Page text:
16 Decades of Science

A few months ago I had a conversation with Dr. Heyes, the head of MSU’s Chemical and Biological Engineering department, and I asked him if there were any technological fixes to global warming in the case of last resort. He responded that there are some technologies involving world-wide atmospheric engineering (I forget the details) that could be used to mitigate the carbon and other greenhouse gases in the atmosphere. He also said that if we did such a thing, we would be unsure of any potential long-term consequences so it would again be an option of last resort. Since then, having learned what I have from this class, especially the law of ecology that states “everything is connected to everything else”, I have a better understanding that such atmospheric engineering, which is a technological fix on a world-wide scale, could easily have massive, massive consequences if it goes wrong. If we are unlucky, and are unable to arrest global warming by more sane means, then if we screw something up with atmospheric engineering (and we likely would), we could potentially turn the whole planet into a superfund site. As the scale of a technological fix increases, so does the scale of the potential damage, either in a linear fashion, or perhaps exponentially.


Climate contrarians and other uneducated people who posit that climate science, as a field, is too young to make “big boy” predictions should look back in history to Tyndall, who in his paper “On the Absorption and Radiation of Heat by Gases and Vapours…”, conducted many experiments on how different compositions of air affected the radiation of heat [1]. On pages 11 and 12, we can see various tables showing how “for small quantities of gas the absorption is exactly proportional to the density.” (pg. 11) I do not have the background to follow his notes in depth, but from what I cam surmise, and what I would tell these contrarians, is that all the way back in 1859 (pg. 5) Tyndall was doing experiments showing that different kinds of gases and vapours can block radiant heat in an amount inversely proportional to their presence. So, these concepts have been sound science for about 160 years now.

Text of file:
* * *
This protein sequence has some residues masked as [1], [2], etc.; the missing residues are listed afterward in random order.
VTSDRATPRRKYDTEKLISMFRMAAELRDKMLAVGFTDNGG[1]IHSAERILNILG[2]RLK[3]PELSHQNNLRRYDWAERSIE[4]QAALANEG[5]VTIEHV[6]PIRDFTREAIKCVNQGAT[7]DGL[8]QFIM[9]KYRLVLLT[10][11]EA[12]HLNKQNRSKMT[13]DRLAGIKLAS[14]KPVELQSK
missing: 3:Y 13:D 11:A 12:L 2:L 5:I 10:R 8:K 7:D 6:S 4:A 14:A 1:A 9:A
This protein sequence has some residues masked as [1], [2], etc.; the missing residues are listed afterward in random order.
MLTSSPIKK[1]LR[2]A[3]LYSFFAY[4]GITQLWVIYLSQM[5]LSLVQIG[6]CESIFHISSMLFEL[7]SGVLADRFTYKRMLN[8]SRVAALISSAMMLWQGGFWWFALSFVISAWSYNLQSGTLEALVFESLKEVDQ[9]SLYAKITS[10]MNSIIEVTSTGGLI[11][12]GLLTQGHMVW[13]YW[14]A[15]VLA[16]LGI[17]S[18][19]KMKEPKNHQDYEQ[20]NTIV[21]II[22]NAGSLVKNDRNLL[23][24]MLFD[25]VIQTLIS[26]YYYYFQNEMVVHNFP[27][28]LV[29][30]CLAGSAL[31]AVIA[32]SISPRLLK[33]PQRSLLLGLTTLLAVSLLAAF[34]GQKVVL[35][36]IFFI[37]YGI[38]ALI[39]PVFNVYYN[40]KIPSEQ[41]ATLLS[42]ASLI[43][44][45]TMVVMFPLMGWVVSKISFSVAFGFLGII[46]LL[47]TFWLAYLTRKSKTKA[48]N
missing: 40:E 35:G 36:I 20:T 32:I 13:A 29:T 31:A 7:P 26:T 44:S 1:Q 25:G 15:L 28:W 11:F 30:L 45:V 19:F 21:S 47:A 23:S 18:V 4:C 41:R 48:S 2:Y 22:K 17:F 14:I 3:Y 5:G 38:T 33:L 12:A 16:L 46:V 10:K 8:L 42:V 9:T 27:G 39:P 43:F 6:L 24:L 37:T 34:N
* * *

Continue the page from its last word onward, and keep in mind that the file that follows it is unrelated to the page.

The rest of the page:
[1]: https://www.jstor.org/stable/108724

1 thought on “16 Decades of Science”

  1. You make some good points. I had not considered the possibility of your worst-case scenario, and the fact that anything you change is likely to have profound effects elsewhere. The idea that the entire planet could become a superfund site is pretty harrowing. I really appreciated your insight on the subject. As far as your second paragraph goes, I feel like the reason people deny climate science is more of a deliberate ignorance. They seem to want to use the fact that it’s a “young science” as an excuse to just continue with the status quo.

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